, , , ,
108 min.
Release Date

Dirty cop movies are synonymous with great performances. They are usually character studies in which the lead actor explores their morally corrupt role, and therein finds some humanity (or complete absence thereof) amid the distortion of ethics. Consider Harvey Keitel in Bad Lieutenant or Nicolas Cage in that film’s pseudo-reboot, Port of Call New Orleans—both extreme examples, but both feature outstanding portrayals. The list goes on with Denzel Washington in Training Day, Matt Damon in The Departed, and Christian Bale in Harsh Times. The best of these, L.A. Confidential, was penned by James Ellroy, a master of crime fiction whose specialty involves complex stories about the Los Angeles Police Department. Have you seen Cop with James Woods or Dark Blue with Kurt Russell? Those are his too. In Rampart, Ellroy explores the mood surrounding the late 1990s Rampart scandal where the LAPD’s anti-gang unit was implicated in countless offenses ranging from evidence tampering to bank robbery.

Rather than a grand scale story of the entire unit’s misconduct, however, the film follows Dave Brown, a Vietnam vet-turned-L.A. police officer played by Woody Harrelson, in perhaps the best performance of his career. Through Brown, we come to recognize a mind-set of unchecked authority that prevails in all dirty cop movies, suggesting that because of their status, they can operate outside the law. The very notion of law, in fact, no longer applies to these men. It’s more that what Brown says goes. As such, he says and does what he wants to whomever he wants. When his seamy behavior backs him into a corner, his willingness to lie and cheat his way out is only a matter of playing the correct angle. And Brown knows all the angles. Worse, he is filled with hatred and violence of unknown origins. There is no seed for his behavior; no easy explanation. Simply, he is a very bad man.

In particular, Brown is a manifest racist and sexist, but then he claims to hate everyone equally. He doesn’t take out his aggressions on family—his ex-wives (Anne Heche and Cynthia Nixon) who are also sisters, nor his two daughters—although they’re victimized just as a result of knowing this man. When he’s caught perpetuating a Rodney King-style beating, which is of course captured on camera, his families have had enough and want him to leave. His superiors have had enough too, even if his fellow officers applaud his excessive force. Brown has become a relic, possibly a scapegoat to distract the media from the Rampart scandal. His justified paranoia further fuels his downward spiral, as some old friends seem to be conspiring against him and new friends become suspect. The department’s lawyer (Sigourney Weaver) and resident Internal Affairs investigator (Ice Cube) have lots of questions, all of which Brown has slippery answers for. The way he negotiates the many official inquiries into his behavior is both eloquently spoken and wrought with stubborn resolve. With his best interests in mind, everyone encourages him to retire, but he believes he was meant to commit ruthless acts toward criminals on behalf of the people. And who else except him could do it so well?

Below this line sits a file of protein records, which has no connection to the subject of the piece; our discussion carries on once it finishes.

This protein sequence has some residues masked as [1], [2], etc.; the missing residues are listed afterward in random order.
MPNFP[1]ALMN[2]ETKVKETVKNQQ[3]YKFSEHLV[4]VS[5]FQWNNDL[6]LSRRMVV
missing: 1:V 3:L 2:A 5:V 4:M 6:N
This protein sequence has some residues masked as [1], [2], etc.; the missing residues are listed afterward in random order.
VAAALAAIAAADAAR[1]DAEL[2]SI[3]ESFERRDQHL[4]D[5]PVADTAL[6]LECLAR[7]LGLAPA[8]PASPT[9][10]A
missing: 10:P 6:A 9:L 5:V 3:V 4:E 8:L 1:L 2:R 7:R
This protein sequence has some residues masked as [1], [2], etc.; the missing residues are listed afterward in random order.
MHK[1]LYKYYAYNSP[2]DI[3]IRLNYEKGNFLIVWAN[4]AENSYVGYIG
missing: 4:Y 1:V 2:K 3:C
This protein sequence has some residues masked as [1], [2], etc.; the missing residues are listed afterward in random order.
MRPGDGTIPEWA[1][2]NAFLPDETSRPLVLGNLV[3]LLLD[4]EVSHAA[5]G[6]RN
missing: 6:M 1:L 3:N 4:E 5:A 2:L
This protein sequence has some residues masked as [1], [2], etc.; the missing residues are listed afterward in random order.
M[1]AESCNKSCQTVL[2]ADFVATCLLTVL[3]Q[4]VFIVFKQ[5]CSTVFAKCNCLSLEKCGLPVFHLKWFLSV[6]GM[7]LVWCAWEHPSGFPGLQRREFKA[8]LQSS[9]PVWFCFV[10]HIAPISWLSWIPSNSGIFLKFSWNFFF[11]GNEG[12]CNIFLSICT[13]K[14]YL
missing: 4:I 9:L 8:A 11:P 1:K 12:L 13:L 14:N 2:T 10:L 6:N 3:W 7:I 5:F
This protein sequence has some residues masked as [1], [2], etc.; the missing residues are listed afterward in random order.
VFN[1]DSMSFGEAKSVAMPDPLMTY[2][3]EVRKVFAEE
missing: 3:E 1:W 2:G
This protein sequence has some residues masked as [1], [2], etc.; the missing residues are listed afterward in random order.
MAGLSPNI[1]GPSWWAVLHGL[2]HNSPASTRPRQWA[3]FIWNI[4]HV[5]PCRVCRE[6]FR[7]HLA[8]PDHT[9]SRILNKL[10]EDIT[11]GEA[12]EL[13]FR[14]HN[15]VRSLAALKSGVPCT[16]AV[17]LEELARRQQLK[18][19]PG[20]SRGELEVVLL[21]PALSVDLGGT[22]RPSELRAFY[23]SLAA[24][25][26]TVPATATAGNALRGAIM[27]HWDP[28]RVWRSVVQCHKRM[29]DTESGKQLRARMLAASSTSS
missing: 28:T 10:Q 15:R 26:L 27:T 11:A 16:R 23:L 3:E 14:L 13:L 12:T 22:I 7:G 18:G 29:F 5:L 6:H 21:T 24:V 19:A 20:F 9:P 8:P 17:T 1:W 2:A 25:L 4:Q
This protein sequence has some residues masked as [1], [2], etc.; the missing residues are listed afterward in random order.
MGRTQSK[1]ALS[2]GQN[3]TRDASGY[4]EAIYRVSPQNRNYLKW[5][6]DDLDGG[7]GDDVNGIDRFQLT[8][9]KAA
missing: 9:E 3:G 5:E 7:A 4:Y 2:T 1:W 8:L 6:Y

Loaded with jump-cuts, co-writer and director Oren Moverman’s presentation takes a back seat to the performances. Steve Buscemi appears briefly as the district attorney; Ned Beatty plays Brown’s mentor who has grown tired of his pupil’s inability to change; Robin Wright is one of Brown’s sexual conquests and a constant source of mistrust; Ben Foster cameos as a bum and witness to murder. But this is Harrelson’s show. Moverman’s camera designates the film’s indie origins by examining its star’s visage in ultra close-ups, as Brown drives about L.A.’s streets hunting for someone to shake down and exploit. Having worked under Moverman in 2009’s The Messenger, for which he received an Oscar nomination, Harrelson appears rail-thin and mean as hell here, alternating between delusions of grandeur, calculated hostility, and eventually self-destruction and regret. His performance is so convincing that he almost—almost—elicits our sympathies. Instead, he becomes a fascinating study of the LAPD’s collectively old-fashioned, head-crackin’, bigoted methodology.

Where Rampart fails is providing any kind of satisfying resolutions for the multiple story strains that are so effectively interwoven throughout the film. Here’s one of those indie movies that fades to the end credits unexpectedly and leaves the viewer wanting more in the worst possible way. The film resolves to recreate the atmosphere of a particular time and place, namely the Rampart scandal setting, and in its execution regrettably leaves its anti-heroic protagonist twisting in the wind. Perhaps history is meant to fill in the blanks for us, or perhaps cops like Officer Dave Brown have no satisfying conclusions in their lives. Whatever the case may be, Ellroy and Moverman’s symbolic representation of Brown-as-LAPD transforms the film into one outshined by its own central performance. To watch the film is to savor Harrelson’s incredible performance, but not much else. But then, that’s reason enough.

Recent Articles

  1. Reader's Choice: Intolerable Cruelty
  2. Reader's Choice: India Song
  3. Reader's Choice: To Live
  4. The Definitives: King Kong
  5. Reader's Choice: Near Dark
  6. Reader's Choice: The Accused
  7. Reader's Choice: White Dog
  8. The Definitives: In the Mood for Love
  9. The Definitives: Bamboozled
  10. The Definitives: Harold and Maude